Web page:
Aim: To investigate the effect of methylsulfonylmethane (MSM), recently reported to have anti-cancer effects, in liver cancer cells and transgenic mice.
Methods: Three liver cancer cell lines, HepG2, Huh7-Mock and Huh7-H-ras (G12V), were used. Cell growth was measured by Cell Counting Kit-8 and soft agar assay. Western blot analysis was used to detect caspases, poly (ADP-ribose) polymerase (PARP), and B-cell lymphoma 2 (Bcl-2) expressions. For in vivo study, we administered MSM to H-ras (12V) transgenic mice for 3 mo.
Results: MSM decreased the growth of HepG2, Huh7-Mock and Huh7-H-ras (G12V) cells in a dose-dependent manner. That was correlated with significantly increased apoptosis and reduced cell numbers in MSM treated cells. Cleaved caspase-8, cleaved caspase-3 and cleaved PARP were remarkably increased in the liver cancer cells treated with 500 mmol/L of MSM; however, Bcl-2 was slightly decreased in 500 mmol/L. Liver tumor development was greatly inhibited in the H-ras (12V) transgenic mice treated with MSM, compared to control, by showing reduced tumor size and number. Cleaved PARP was significantly increased in non-tumor treated with MSM compared to control.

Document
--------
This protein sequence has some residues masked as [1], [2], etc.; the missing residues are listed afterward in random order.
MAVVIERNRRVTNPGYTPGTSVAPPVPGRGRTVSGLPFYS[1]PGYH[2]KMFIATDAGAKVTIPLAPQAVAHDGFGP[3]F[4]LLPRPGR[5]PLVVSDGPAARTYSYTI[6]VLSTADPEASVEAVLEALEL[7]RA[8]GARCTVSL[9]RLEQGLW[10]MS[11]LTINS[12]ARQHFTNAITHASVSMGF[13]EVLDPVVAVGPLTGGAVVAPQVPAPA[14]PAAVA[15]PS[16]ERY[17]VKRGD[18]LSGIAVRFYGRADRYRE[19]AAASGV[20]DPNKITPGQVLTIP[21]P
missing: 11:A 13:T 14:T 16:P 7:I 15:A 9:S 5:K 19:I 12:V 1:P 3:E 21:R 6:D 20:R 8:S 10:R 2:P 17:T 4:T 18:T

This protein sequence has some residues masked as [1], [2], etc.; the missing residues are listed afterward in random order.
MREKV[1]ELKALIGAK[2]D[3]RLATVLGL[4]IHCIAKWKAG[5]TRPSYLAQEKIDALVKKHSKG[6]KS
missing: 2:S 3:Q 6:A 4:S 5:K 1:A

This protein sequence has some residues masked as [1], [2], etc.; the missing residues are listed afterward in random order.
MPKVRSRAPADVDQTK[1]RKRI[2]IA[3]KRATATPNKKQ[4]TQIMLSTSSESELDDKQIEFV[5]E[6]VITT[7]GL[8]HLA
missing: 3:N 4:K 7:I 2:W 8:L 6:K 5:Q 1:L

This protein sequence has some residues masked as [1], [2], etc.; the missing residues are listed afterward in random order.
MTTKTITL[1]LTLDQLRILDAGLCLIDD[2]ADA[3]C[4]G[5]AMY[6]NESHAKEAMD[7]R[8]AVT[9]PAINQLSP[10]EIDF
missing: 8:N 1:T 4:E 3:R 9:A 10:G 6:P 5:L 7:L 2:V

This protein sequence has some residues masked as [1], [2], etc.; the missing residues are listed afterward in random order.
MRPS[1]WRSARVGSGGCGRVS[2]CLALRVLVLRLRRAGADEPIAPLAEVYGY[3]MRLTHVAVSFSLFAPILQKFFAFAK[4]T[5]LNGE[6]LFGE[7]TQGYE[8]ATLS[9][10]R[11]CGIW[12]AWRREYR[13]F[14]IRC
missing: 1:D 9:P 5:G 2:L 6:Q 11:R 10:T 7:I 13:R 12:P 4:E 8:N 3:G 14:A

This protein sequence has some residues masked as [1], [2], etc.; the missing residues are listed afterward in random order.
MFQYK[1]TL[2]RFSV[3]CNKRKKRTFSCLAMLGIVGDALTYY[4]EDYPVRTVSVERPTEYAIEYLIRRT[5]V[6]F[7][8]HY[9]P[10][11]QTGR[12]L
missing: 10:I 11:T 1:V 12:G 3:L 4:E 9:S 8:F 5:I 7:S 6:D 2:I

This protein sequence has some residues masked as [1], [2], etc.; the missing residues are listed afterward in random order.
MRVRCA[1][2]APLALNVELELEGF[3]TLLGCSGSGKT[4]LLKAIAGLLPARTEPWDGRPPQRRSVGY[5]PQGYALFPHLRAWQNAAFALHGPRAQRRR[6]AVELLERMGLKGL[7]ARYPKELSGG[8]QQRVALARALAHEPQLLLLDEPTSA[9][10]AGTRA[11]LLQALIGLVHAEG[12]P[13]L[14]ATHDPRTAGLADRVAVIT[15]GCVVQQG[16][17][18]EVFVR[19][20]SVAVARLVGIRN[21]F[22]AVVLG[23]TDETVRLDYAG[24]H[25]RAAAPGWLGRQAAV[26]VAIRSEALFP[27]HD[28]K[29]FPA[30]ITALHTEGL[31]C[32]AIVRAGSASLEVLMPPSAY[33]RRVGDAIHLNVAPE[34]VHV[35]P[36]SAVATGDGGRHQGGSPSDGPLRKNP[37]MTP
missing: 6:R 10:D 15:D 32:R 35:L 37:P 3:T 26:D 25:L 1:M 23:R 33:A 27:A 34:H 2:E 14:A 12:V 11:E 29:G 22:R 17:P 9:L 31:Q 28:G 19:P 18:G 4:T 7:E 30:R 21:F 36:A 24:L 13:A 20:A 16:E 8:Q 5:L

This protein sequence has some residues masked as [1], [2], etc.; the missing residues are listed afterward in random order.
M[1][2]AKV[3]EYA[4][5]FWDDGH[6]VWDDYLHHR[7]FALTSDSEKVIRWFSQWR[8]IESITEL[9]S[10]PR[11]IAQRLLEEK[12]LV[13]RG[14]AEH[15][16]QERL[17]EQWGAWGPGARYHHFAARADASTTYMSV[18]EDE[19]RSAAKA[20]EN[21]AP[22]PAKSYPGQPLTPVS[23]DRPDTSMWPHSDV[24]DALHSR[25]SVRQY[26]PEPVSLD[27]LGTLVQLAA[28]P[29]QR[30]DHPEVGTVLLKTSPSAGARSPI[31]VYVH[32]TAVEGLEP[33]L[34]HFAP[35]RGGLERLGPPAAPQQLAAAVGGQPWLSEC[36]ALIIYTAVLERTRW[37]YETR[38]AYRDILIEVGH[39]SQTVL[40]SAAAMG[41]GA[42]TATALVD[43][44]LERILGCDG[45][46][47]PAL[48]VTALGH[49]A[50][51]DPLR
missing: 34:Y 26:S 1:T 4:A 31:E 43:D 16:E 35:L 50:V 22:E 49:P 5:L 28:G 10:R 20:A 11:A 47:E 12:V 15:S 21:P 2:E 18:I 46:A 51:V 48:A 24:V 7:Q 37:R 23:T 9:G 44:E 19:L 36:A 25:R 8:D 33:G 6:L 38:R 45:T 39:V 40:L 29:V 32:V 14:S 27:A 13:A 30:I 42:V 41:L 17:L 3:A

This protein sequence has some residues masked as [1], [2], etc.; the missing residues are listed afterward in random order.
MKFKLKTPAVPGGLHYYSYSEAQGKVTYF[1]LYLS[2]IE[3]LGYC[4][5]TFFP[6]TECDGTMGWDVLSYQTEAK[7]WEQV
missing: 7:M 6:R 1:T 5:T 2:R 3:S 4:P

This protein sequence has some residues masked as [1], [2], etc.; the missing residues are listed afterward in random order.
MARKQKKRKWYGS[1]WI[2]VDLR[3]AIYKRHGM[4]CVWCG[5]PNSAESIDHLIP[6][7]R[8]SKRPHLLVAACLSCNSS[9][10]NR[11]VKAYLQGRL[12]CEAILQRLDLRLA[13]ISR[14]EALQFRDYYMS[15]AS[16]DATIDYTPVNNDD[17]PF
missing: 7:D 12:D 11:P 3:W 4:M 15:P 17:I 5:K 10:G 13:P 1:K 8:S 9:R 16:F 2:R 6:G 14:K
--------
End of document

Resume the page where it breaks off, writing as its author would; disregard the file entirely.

Conclusion: Liver injury was also significantly attenuated in the mice treated with MSM. Taken together, all the results suggest that MSM has anti-cancer effects through inducing apoptosis in liver cancer.
Keywords: Anti-cancer effects; Hepatic tumorigenesis; Liver cancer cells; Methylsulfonylmethane; Transgenic mice.